I wish to respond to Mr George N Cave’s letter titled ‘There is merit in learning Creolese at university level but also about Creolese’ published in Stabroek News on March 24.
I agree with Mr Cave on his broad point that Guyanese Creolese warrants study at the university level. Firstly, it would be enlightening to learn about the dialect itself, its history, and how it aided to shape our unique Guyanese identity; and secondly, we have yet to produce a sufficient prescriptive account (if possible) of Guyanese Creolese.
Guyanese Creolese was birthed as a historical consequence of the intermixing of two or more languages. African, Indian, and even Arawakan languages have influenced the development of Guyanese Creolese. The English language (the parent language) is formally recognized as the language of Guyana while Creolese is often considered to be a lesser, unimportant language that is merely a dialectal offspring of English (see Mr Cave’s opponents who have published response letters glossing over the significance of Creolese). But I do think Creolese is important since it is integral to our culture.
While I agree that it should be taught and studied at the tertiary level, I disagree with Mr Cave’s claim that Guyanese Creolese is a systematized language, which could either mean Creolese has been ‘systematized’, at least academically, or it is inherently systematic. I am sceptical about both for several reasons.
When we think of a language we tend to think of structure—rules of grammar and norms of usage. In contrast, a dialect is said to be a variant of a language specific to a group of people or geographic region. Linguists who have studied Guyanese Creolese consider it to have the characteristics of an established and systematized language like English given the extent and richness in both vocabulary and grammar. However, much of what is documented about Guyanese Creolese offers a descriptive, not prescriptive, account of the behaviour and usage of the dialect in contrast to its parent language, English.
What makes Creolese particularly interesting is the fact that once the Creole dialect develops socially in a community, it is then nurtured from childhood. Children learn their particular community’s Creolese dialect as their native language. For example, a phrase like ‘fetch de wata bai’ might be spoken subtly differently in regional communities. Therefore, for most of us, our ‘native language’ is some form of Creolese rather than Victorian English.
In his letter, Mr Cave stated that Guyanese “Creolese is a language that is systematic and rule-governed, just as English, or French or Spanish”. As mentioned earlier, I doubt this claim. For a language to be “systematic and rule-governed” it must follow some form of normative prescription on matters of speech and writing, such as a universal standard that we can mostly agree with institutionally and socially. The latter I suspect would be contentious since it begs the question as to through what or whom do we find that standard of a formal systematized Guyanese Creolese. Even if we were to accomplish this, can Guyanese Creolese be formally and systematically taught to natives of Creole? Would it even be Creole from that point onwards?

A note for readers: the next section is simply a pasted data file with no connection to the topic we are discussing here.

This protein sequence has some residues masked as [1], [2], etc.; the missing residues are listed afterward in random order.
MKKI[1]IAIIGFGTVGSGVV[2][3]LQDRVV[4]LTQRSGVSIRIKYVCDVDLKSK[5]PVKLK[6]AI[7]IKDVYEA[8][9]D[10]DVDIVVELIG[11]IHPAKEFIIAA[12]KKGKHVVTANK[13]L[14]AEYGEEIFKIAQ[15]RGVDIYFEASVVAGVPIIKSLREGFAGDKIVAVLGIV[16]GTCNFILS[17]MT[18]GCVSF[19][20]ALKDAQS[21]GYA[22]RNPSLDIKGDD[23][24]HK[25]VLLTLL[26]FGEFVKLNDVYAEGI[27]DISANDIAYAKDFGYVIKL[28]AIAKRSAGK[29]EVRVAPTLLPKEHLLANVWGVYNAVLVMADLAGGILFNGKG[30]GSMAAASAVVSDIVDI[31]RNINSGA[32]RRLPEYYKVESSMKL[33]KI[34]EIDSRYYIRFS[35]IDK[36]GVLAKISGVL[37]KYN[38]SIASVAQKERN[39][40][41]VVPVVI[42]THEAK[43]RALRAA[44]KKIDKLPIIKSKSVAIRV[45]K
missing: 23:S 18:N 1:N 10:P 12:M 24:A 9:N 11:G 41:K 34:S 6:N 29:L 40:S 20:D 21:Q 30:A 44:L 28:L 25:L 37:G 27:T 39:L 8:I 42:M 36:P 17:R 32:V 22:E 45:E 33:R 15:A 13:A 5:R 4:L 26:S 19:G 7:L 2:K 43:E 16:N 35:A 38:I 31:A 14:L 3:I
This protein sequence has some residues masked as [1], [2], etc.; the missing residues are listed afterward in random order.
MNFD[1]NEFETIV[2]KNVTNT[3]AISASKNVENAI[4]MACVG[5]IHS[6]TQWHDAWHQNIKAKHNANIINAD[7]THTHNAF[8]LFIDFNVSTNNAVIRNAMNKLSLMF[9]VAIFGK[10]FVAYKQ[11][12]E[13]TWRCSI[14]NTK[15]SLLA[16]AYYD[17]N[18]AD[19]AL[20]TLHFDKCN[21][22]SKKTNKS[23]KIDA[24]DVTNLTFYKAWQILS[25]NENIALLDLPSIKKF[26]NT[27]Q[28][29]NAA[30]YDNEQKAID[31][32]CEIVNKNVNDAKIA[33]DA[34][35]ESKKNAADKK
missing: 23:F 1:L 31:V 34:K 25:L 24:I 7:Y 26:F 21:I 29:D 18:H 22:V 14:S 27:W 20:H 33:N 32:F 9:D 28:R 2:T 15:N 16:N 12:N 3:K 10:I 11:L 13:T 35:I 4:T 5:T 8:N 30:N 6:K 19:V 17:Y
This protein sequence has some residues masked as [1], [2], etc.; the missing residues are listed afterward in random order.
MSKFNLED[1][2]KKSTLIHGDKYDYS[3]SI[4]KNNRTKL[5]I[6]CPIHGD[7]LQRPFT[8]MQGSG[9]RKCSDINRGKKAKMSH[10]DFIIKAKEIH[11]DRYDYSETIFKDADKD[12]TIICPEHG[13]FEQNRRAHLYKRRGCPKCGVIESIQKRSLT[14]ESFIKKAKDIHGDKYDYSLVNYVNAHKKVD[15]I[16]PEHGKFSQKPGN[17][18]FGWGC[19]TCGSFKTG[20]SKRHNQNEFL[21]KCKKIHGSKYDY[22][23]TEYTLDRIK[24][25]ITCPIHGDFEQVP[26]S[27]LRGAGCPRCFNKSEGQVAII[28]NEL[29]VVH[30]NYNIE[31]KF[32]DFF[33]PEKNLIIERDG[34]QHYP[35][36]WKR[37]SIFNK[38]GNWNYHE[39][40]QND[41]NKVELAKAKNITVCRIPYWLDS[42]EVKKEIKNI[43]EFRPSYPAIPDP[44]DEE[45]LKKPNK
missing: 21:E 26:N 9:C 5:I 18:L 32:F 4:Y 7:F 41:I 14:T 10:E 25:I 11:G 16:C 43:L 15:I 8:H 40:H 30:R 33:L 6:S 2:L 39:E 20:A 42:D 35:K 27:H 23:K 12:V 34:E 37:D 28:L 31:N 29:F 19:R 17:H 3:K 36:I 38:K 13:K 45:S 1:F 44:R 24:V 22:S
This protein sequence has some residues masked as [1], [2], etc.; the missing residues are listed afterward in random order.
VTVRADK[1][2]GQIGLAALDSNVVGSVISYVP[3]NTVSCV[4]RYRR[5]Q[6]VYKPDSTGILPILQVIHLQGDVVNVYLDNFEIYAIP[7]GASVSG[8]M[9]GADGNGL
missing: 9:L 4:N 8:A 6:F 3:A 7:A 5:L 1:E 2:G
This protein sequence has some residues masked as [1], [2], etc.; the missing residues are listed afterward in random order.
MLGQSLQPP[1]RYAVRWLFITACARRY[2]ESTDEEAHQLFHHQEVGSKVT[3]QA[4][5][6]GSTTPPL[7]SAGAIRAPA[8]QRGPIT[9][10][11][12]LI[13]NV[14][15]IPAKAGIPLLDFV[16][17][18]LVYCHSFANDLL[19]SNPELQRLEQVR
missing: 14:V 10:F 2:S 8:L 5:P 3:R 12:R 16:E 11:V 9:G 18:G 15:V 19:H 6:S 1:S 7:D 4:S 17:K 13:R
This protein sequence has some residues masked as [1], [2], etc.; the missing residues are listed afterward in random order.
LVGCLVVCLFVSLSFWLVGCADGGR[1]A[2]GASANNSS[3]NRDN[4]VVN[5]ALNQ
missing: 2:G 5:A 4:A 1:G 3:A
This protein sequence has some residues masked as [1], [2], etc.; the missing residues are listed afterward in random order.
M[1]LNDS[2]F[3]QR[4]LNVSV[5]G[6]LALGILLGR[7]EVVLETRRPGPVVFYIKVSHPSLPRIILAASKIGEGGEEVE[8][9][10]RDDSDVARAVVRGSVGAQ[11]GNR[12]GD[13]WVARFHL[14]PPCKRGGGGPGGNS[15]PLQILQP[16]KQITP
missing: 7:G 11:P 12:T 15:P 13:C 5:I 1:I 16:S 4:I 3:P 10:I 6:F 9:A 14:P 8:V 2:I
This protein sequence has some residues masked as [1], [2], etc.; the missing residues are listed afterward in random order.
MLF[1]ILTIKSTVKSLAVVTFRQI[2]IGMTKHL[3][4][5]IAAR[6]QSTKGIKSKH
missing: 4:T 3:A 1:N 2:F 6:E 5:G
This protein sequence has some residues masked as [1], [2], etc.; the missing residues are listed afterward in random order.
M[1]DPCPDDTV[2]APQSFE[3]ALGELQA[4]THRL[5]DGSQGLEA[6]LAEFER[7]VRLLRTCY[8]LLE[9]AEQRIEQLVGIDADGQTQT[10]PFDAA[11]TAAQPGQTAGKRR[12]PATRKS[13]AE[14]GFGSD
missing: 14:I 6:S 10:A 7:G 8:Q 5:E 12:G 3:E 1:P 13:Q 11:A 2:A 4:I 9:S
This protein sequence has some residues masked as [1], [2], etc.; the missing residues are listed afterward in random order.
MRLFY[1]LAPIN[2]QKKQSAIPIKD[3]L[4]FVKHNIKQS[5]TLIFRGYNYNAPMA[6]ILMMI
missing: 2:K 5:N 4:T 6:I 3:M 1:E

Guyanese Creolese is an oral tradition, with recent developments in written literacy attempting to capture the essence of spoken Creole. Given the language continuum Guyana has due to its rich multicultural history, any attempt at conclusively systematizing Creolese would prove to be difficult. It seems that Guyanese Creolese subject to analytical rigour gives way to arbitrary preferences and maxims, resembling something other than localized Creole. In other words, we may describe the phenomenon of Guyanese Creolese but it becomes difficult to say, ‘Here is a comprehensive guide to Creolese as we know it and how it should be.’
What about the possibility of standardizing Guyanese Creolese as a national language? To which I say, why not? However, I foresee that the intuitional challenge would have to account as to what exactly they mean by ‘Guyanese Creolese’, and address concerns as to whether it can include holistically the Creole continuum which exists in Guyana. For example, the Berbician Creole would have to agree that the Lindener’s Creole is the ‘same’ Creolese they are speaking despite their oral and orthographical differences. Another concern is which temporal era of Creolese should we adopt as representative of Guyanese Creolese? The problem seems to be a normative concern.
The linguist may attempt to answer the questions mentioned above, but their job is limited to providing a descriptive language that represents closely that of native Creole, not a prescriptive language by which we must abide if Creole is native to us. In Caribbean schools, students nurtured in Creolese are taught with their dictionaries and textbooks on the art of perfecting the English language, while Americans and Britons are given a dictionary of Caribbean Creolese for them to understand in their own systematized English language. Why is that? Perhaps it is because Creolese was never thought of as a language to be learned; that is, one is merely nurtured into it rather than indoctrinated about it. Creolese, in this sense, can be thought of as being a liberating language without sophisticated rules of usage.
Finally, the Guyanese Creole phenomenon is in fierce competition to survive with its parent language, English. If we listen carefully to our dialect we will sense how subtly different our Creole is becoming, especially in Georgetown where competency in good English is in high demand in the job market. Nevertheless, if Guyanese Creo-lese is constantly evolving and shaped by its parent language and the dialects of other cultures, then we must pay attention to this change in linguistic development. For Guyanese Creolese to survive there must be institutional recognition and persistent local academic interest.